Her newest role in the Neil Armstrong biopic shoots for the moon.
“It’s a movie that could be just about men and going to the moon but I love that the story showed the role of the women,” Olivia Hamilton tells me as we sip on lattes at Drake One Fifty and chat about her new film First Man. It’s the day before its TIFF premiere and the buzz around the Neil Armstrong biopic, directed by Hamilton’s husband and Academy Award winner Damien Chazelle (he also directed that itty bitty film called La La Land, which she had a role in as well) and stars Ryan Gosling and Claire Foy, is deafening.
Hamilton plays Pat White, the widow of astronaut Edward Higgins White who passed away on Apollo 1, a mission that preceded Armstrong and Buzz Aldrin’s momentus moon landing in 1969 on Apollo 11. Chazelle’s breathtaking and intense portrayal of one of humanity’s biggest accomplishments focuses on the immense personal impact the space program had not only on the astronauts but also their families. “[Pat White] represents the human sacrifice and the human cost of this mission,” Hamilton tells me. “I fell in love with her. Sort of in the same way that the astronauts are larger than life, so perfect and heroic, she’s that type of woman. She’s the perfect mom and the perfect wife and she’s genuinely on the team and believing in what NASA is doing.”
Playing a character based on a real person posed its own set of pressure for Hamilton, “Having [Pat White’s] children alive really raised the stakes for me. I went down to Dallas and met with her daughter, Bonnie. I wanted to get information and learn from her, but I also think I wanted her approval. I wanted her to say, ‘yeah, you’re going to be great as my mom.’ We have a good relationship!” There was another challenge, “Nobody was sure how she spoke—there is no audio of her. [I had to] work with different dialogue coaches to come up with the voice and work with Damien [Chazelle] to figure out how we wanted her to sound.”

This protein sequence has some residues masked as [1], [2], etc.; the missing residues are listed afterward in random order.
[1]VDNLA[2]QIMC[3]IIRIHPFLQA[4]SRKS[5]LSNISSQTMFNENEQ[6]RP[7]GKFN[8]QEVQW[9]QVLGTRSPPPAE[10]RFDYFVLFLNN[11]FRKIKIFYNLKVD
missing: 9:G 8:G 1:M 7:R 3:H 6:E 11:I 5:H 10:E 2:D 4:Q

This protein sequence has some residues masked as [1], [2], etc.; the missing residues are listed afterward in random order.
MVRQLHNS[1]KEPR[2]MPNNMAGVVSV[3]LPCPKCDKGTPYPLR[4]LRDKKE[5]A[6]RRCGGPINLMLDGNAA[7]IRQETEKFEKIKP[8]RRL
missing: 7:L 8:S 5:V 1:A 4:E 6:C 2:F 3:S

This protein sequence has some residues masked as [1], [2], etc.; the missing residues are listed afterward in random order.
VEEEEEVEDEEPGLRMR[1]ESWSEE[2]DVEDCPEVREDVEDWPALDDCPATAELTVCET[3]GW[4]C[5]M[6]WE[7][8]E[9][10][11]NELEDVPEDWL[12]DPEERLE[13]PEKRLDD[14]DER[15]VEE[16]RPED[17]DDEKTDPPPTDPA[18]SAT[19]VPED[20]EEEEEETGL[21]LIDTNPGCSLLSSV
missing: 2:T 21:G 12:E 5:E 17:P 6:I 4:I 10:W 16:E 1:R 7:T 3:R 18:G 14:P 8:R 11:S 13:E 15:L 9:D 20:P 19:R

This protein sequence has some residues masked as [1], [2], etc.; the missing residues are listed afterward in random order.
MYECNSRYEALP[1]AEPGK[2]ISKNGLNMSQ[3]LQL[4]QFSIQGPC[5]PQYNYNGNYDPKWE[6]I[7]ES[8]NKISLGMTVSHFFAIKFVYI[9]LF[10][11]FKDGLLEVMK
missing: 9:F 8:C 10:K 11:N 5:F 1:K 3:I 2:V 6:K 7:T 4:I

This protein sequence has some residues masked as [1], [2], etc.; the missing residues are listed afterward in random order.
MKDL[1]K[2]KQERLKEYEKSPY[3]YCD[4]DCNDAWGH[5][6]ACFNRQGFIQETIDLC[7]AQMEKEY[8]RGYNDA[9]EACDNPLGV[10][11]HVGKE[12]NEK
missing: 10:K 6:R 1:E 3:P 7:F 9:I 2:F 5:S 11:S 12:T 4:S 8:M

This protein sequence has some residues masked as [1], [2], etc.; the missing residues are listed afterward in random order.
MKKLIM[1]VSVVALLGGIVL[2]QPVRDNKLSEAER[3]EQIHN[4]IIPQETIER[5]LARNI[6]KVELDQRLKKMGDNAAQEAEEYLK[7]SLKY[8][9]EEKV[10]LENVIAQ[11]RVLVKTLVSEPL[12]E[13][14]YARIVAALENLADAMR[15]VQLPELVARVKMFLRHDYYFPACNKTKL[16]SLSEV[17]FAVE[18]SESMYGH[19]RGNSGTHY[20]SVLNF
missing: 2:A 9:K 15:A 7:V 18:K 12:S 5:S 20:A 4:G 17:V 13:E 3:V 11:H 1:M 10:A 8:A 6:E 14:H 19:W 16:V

It was this collaboration on creativity that defined a lot of the most immersive scenes. “Damien is very honoring of the craft and respectful of it. Ryan [Gosling] has a very emotional scene in the movie and Damian was like, ‘okay, it’s a closed set. I’m the only one in the room.’ Or when I had an emotional scene, he’s like, ‘bring her in in the last moment,’ He takes care of you,” she explains. In those intimate moments, paired with stunning cinematography, the audience, in synced breath is taken through this gut-churning journey. “Going to the moon was not, ‘oh, let’s go the moon!’ It was an incredibly arduous, dangerous, challenging mission and we’ve never seen that shown in space. It’s often really glamorized and clean, and in this film you see that it is not—it’s really dangerous and a lot of people sacrificed [to make it happen],” Hamilton continues.
Once you catch your breath and blood flows back into your knuckles, Hamilton hopes you take away a bit of that determination for change. “I think it’s going to spark a lot of good discussion and debate about what it takes to really achieve something great, and are we willing in this current day, to put in the political will, the money, the sacrifice to tackle some of the issues that we’re facing?” We ask ourselves the same question.